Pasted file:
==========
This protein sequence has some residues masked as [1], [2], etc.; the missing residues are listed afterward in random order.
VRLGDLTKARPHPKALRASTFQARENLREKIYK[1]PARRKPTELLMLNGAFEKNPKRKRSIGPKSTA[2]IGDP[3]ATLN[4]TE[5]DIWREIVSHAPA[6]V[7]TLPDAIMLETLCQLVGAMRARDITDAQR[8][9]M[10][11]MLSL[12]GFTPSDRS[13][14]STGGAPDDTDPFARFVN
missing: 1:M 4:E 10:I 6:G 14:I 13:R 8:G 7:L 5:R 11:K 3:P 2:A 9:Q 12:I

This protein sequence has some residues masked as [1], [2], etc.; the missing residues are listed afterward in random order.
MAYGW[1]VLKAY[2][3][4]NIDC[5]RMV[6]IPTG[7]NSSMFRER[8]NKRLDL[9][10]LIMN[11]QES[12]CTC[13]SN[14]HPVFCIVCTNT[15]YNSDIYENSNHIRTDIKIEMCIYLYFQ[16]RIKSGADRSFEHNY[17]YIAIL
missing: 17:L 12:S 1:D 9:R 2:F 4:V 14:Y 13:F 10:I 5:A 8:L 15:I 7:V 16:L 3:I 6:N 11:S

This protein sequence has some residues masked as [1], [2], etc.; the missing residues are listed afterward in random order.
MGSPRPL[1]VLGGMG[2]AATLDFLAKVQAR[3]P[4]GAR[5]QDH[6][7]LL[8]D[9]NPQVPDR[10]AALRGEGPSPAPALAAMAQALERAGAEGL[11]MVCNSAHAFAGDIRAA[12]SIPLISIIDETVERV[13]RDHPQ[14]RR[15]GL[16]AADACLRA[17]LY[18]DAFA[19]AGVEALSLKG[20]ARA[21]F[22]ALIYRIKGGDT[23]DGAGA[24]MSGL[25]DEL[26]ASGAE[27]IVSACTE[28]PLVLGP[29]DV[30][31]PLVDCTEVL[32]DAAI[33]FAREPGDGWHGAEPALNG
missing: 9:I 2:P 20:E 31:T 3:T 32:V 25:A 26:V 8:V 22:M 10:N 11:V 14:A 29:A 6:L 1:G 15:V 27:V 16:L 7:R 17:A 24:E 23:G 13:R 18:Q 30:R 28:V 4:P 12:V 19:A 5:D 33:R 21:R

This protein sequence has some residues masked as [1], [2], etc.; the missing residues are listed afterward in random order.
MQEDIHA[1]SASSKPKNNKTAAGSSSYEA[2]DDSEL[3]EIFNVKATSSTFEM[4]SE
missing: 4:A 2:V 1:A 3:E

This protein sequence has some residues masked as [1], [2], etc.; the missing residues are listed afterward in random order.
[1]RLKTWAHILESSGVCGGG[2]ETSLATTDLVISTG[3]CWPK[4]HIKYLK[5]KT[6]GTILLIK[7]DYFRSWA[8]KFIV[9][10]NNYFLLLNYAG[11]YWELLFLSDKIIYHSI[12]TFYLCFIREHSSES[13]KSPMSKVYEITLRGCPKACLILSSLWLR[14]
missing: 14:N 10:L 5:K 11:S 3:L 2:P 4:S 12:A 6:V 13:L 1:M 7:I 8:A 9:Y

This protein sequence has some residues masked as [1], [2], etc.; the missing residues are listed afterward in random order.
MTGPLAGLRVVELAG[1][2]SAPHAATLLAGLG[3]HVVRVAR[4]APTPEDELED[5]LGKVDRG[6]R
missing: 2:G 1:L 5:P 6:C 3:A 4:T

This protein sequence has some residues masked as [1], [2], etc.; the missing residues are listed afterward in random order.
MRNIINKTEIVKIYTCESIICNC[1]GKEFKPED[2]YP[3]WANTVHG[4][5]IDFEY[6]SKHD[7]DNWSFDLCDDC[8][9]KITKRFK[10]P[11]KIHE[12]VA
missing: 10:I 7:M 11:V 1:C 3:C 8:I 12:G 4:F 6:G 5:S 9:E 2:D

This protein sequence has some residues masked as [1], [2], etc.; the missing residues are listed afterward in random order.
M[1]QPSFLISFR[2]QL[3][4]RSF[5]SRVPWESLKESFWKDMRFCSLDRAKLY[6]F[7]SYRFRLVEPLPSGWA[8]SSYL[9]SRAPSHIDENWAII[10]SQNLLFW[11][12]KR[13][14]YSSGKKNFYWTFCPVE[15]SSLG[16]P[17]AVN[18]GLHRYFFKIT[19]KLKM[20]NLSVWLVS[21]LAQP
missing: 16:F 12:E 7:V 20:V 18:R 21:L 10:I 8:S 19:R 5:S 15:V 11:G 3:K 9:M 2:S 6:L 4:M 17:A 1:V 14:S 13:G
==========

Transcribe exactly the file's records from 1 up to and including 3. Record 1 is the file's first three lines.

This protein sequence has some residues masked as [1], [2], etc.; the missing residues are listed afterward in random order.
VRLGDLTKARPHPKALRASTFQARENLREKIYK[1]PARRKPTELLMLNGAFEKNPKRKRSIGPKSTA[2]IGDP[3]ATLN[4]TE[5]DIWREIVSHAPA[6]V[7]TLPDAIMLETLCQLVGAMRARDITDAQR[8][9]M[10][11]MLSL[12]GFTPSDRS[13][14]STGGAPDDTDPFARFVN
missing: 1:M 4:E 10:I 6:G 14:I 13:R 8:G 7:L 5:R 11:K 3:P 2:A 9:Q 12:I

This protein sequence has some residues masked as [1], [2], etc.; the missing residues are listed afterward in random order.
MAYGW[1]VLKAY[2][3][4]NIDC[5]RMV[6]IPTG[7]NSSMFRER[8]NKRLDL[9][10]LIMN[11]QES[12]CTC[13]SN[14]HPVFCIVCTNT[15]YNSDIYENSNHIRTDIKIEMCIYLYFQ[16]RIKSGADRSFEHNY[17]YIAIL
missing: 17:L 12:S 1:D 9:R 2:F 4:V 14:Y 13:F 10:I 5:A 8:L 15:I 7:V 16:L 3:I 6:N 11:S

This protein sequence has some residues masked as [1], [2], etc.; the missing residues are listed afterward in random order.
MGSPRPL[1]VLGGMG[2]AATLDFLAKVQAR[3]P[4]GAR[5]QDH[6][7]LL[8]D[9]NPQVPDR[10]AALRGEGPSPAPALAAMAQALERAGAEGL[11]MVCNSAHAFAGDIRAA[12]SIPLISIIDETVERV[13]RDHPQ[14]RR[15]GL[16]AADACLRA[17]LY[18]DAFA[19]AGVEALSLKG[20]ARA[21]F[22]ALIYRIKGGDT[23]DGAGA[24]MSGL[25]DEL[26]ASGAE[27]IVSACTE[28]PLVLGP[29]DV[30][31]PLVDCTEVL[32]DAAI[33]FAREPGDGWHGAEPALNG
missing: 9:I 2:P 20:E 31:T 3:T 32:V 25:A 26:V 8:V 22:M 10:N 11:V 14:A 29:A 6:L 1:G 15:V 27:V 16:L 7:R 17:A 24:E 23:G 13:R 18:Q 30:R 28:V 4:P 12:V 19:A 5:D 33:R 21:R